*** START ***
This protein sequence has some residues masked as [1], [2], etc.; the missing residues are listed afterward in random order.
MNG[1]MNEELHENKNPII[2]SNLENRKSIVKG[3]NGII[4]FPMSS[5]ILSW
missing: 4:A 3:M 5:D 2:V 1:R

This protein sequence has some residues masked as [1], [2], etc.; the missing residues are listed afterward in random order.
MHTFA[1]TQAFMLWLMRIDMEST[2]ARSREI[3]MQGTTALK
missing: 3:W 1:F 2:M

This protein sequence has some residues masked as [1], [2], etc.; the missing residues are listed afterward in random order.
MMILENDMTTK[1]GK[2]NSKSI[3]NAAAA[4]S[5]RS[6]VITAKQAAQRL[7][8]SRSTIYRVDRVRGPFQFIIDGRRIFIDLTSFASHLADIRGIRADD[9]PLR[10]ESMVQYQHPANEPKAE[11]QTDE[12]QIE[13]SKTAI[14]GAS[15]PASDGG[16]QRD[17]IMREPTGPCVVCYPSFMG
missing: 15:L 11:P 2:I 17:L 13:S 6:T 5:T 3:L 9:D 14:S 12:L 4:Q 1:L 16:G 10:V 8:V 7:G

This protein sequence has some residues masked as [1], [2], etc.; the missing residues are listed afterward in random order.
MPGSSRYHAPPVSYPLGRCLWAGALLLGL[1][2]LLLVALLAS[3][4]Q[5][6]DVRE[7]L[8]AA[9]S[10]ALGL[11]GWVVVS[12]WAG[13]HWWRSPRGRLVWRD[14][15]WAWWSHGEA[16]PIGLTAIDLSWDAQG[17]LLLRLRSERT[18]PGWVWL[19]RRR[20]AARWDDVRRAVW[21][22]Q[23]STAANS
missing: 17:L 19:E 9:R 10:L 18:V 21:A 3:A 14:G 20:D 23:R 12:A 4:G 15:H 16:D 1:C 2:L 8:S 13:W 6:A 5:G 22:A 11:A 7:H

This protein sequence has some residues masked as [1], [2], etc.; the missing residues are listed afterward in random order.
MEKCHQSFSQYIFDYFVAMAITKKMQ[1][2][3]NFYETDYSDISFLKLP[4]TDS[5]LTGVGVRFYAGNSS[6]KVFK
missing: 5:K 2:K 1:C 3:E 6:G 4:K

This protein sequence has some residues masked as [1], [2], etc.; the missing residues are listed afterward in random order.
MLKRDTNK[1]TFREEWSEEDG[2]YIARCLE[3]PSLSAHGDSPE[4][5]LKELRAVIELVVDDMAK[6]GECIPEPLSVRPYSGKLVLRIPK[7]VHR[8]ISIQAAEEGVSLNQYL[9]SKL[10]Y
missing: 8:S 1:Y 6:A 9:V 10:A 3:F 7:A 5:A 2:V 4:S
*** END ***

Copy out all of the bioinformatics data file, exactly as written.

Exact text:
This protein sequence has some residues masked as [1], [2], etc.; the missing residues are listed afterward in random order.
MNG[1]MNEELHENKNPII[2]SNLENRKSIVKG[3]NGII[4]FPMSS[5]ILSW
missing: 4:A 3:M 5:D 2:V 1:R

This protein sequence has some residues masked as [1], [2], etc.; the missing residues are listed afterward in random order.
MHTFA[1]TQAFMLWLMRIDMEST[2]ARSREI[3]MQGTTALK
missing: 3:W 1:F 2:M

This protein sequence has some residues masked as [1], [2], etc.; the missing residues are listed afterward in random order.
MMILENDMTTK[1]GK[2]NSKSI[3]NAAAA[4]S[5]RS[6]VITAKQAAQRL[7][8]SRSTIYRVDRVRGPFQFIIDGRRIFIDLTSFASHLADIRGIRADD[9]PLR[10]ESMVQYQHPANEPKAE[11]QTDE[12]QIE[13]SKTAI[14]GAS[15]PASDGG[16]QRD[17]IMREPTGPCVVCYPSFMG
missing: 15:L 11:P 2:I 17:L 13:S 6:T 5:T 3:L 9:D 14:S 12:L 4:Q 1:L 16:G 10:V 8:V 7:G

This protein sequence has some residues masked as [1], [2], etc.; the missing residues are listed afterward in random order.
MPGSSRYHAPPVSYPLGRCLWAGALLLGL[1][2]LLLVALLAS[3][4]Q[5][6]DVRE[7]L[8]AA[9]S[10]ALGL[11]GWVVVS[12]WAG[13]HWWRSPRGRLVWRD[14][15]WAWWSHGEA[16]PIGLTAIDLSWDAQG[17]LLLRLRSERT[18]PGWVWL[19]RRR[20]AARWDDVRRAVW[21][22]Q[23]STAANS
missing: 17:L 19:E 9:R 10:L 18:V 21:A 3:A 14:G 20:D 23:R 12:A 4:G 15:H 16:D 1:C 2:L 8:S 13:W 6:A 5:G 22:A 11:A 7:H

This protein sequence has some residues masked as [1], [2], etc.; the missing residues are listed afterward in random order.
MEKCHQSFSQYIFDYFVAMAITKKMQ[1][2][3]NFYETDYSDISFLKLP[4]TDS[5]LTGVGVRFYAGNSS[6]KVFK
missing: 5:K 2:K 1:C 3:E 6:G 4:K

This protein sequence has some residues masked as [1], [2], etc.; the missing residues are listed afterward in random order.
MLKRDTNK[1]TFREEWSEEDG[2]YIARCLE[3]PSLSAHGDSPE[4][5]LKELRAVIELVVDDMAK[6]GECIPEPLSVRPYSGKLVLRIPK[7]VHR[8]ISIQAAEEGVSLNQYL[9]SKL[10]Y
missing: 8:S 1:Y 6:A 9:V 10:A 3:F 7:A 5:A 2:V 4:S